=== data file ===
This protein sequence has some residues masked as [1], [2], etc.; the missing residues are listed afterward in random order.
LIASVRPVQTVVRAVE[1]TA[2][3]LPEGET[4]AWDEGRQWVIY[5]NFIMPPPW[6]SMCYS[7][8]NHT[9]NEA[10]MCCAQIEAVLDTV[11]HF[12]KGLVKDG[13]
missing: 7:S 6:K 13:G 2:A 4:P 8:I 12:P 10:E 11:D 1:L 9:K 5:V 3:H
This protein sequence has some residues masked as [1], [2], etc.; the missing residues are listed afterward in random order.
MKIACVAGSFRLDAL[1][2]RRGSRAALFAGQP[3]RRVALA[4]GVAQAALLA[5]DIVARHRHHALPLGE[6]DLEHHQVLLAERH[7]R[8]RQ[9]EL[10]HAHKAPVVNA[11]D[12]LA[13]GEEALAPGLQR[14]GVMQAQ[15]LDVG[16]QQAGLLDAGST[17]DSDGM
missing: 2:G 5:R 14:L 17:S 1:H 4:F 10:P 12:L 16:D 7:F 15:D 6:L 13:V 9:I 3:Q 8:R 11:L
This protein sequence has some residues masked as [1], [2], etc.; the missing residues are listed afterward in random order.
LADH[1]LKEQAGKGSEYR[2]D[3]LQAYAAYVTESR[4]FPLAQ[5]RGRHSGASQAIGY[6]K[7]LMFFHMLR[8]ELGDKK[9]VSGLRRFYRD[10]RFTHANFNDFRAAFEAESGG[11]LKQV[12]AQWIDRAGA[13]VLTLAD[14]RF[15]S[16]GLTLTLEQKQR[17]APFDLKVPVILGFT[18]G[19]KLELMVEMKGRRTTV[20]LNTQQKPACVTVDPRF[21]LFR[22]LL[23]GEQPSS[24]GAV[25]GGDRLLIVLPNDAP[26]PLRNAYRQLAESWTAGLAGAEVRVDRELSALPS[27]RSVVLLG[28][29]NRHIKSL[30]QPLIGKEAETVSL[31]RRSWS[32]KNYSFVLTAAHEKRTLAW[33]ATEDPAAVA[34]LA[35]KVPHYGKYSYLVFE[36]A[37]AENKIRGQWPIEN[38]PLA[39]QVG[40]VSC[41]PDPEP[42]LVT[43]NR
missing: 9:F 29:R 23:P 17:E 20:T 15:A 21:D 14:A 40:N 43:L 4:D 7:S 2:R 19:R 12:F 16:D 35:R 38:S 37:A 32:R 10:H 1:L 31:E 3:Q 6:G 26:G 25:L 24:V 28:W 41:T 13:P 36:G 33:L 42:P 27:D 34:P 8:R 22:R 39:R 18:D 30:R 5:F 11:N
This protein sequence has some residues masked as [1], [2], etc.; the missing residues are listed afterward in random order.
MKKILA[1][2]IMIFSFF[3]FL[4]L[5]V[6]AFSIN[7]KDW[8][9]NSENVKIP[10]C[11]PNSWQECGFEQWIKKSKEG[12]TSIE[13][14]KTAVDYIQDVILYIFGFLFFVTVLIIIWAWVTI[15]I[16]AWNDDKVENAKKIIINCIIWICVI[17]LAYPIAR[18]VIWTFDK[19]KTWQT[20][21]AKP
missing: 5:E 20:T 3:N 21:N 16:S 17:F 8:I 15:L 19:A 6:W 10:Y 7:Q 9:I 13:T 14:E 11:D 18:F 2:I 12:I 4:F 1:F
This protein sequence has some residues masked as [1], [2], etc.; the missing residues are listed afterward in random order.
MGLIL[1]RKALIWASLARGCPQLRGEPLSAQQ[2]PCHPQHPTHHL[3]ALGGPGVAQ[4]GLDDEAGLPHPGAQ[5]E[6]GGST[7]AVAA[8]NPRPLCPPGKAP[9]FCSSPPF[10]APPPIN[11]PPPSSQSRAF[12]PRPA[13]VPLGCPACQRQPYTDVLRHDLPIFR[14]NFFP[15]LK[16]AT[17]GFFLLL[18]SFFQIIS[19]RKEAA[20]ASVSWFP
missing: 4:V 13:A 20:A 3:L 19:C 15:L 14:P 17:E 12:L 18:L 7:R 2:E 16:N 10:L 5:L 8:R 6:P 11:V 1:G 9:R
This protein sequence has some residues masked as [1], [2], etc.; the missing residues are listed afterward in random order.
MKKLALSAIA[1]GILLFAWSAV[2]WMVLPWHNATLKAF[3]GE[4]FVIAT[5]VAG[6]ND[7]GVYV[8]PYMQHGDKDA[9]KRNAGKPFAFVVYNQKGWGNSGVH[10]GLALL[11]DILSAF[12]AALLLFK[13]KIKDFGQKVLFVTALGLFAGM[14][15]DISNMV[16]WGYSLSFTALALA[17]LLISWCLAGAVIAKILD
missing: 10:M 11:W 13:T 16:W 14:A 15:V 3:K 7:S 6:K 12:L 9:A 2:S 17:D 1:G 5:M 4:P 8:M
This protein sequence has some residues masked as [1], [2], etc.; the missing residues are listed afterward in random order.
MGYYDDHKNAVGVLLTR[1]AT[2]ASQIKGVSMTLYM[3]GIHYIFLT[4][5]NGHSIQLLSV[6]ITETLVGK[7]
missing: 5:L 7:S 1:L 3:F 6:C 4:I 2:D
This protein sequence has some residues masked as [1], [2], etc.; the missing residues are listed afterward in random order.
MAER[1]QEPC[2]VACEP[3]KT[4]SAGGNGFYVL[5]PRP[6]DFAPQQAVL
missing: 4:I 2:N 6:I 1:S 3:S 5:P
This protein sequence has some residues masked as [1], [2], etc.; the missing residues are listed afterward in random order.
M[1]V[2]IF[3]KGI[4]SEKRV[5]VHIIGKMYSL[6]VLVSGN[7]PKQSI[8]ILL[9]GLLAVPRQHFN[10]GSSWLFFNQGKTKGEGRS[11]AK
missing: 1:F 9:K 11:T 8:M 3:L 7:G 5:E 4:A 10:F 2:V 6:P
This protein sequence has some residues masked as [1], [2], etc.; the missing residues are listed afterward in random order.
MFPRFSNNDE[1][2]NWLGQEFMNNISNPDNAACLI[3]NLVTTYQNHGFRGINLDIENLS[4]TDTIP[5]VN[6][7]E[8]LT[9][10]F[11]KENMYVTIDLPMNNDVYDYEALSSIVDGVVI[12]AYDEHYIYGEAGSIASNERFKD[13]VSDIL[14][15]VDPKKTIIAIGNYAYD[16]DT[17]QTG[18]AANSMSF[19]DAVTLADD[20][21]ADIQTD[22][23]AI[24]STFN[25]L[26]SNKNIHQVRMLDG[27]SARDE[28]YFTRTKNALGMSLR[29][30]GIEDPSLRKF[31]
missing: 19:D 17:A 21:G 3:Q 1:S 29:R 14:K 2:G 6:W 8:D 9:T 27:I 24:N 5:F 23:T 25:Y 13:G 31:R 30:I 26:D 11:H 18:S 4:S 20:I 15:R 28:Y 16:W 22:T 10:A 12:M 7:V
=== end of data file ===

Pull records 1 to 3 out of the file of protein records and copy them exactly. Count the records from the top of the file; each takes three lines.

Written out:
This protein sequence has some residues masked as [1], [2], etc.; the missing residues are listed afterward in random order.
LIASVRPVQTVVRAVE[1]TA[2][3]LPEGET[4]AWDEGRQWVIY[5]NFIMPPPW[6]SMCYS[7][8]NHT[9]NEA[10]MCCAQIEAVLDTV[11]HF[12]KGLVKDG[13]
missing: 7:S 6:K 13:G 2:A 4:P 8:I 12:P 10:E 11:D 1:L 9:K 5:V 3:H
This protein sequence has some residues masked as [1], [2], etc.; the missing residues are listed afterward in random order.
MKIACVAGSFRLDAL[1][2]RRGSRAALFAGQP[3]RRVALA[4]GVAQAALLA[5]DIVARHRHHALPLGE[6]DLEHHQVLLAERH[7]R[8]RQ[9]EL[10]HAHKAPVVNA[11]D[12]LA[13]GEEALAPGLQR[14]GVMQAQ[15]LDVG[16]QQAGLLDAGST[17]DSDGM
missing: 2:G 5:R 14:L 17:S 1:H 4:F 10:P 12:L 16:D 7:F 15:D 6:L 13:V 9:I 3:Q 8:R 11:L
This protein sequence has some residues masked as [1], [2], etc.; the missing residues are listed afterward in random order.
LADH[1]LKEQAGKGSEYR[2]D[3]LQAYAAYVTESR[4]FPLAQ[5]RGRHSGASQAIGY[6]K[7]LMFFHMLR[8]ELGDKK[9]VSGLRRFYRD[10]RFTHANFNDFRAAFEAESGG[11]LKQV[12]AQWIDRAGA[13]VLTLAD[14]RF[15]S[16]GLTLTLEQKQR[17]APFDLKVPVILGFT[18]G[19]KLELMVEMKGRRTTV[20]LNTQQKPACVTVDPRF[21]LFR[22]LL[23]GEQPSS[24]GAV[25]GGDRLLIVLPNDAP[26]PLRNAYRQLAESWTAGLAGAEVRVDRELSALPS[27]RSVVLLG[28][29]NRHIKSL[30]QPLIGKEAETVSL[31]RRSWS[32]KNYSFVLTAAHEKRTLAW[33]ATEDPAAVA[34]LA[35]KVPHYGKYSYLVFE[36]A[37]AENKIRGQWPIEN[38]PLA[39]QVG[40]VSC[41]PDPEP[42]LVT[43]NR
missing: 9:F 29:R 23:P 17:E 20:T 15:A 21:D 14:A 40:N 43:L 4:D 7:S 2:R 19:R 12:F 16:D 35:R 38:S 37:A 32:R 10:H 1:L 31:E 3:Q 6:G 26:G 25:L 24:V 28:W 41:T 13:P 36:G 33:L 42:P 27:D 34:P 8:R 22:R 39:R 18:D 30:R 5:F 11:N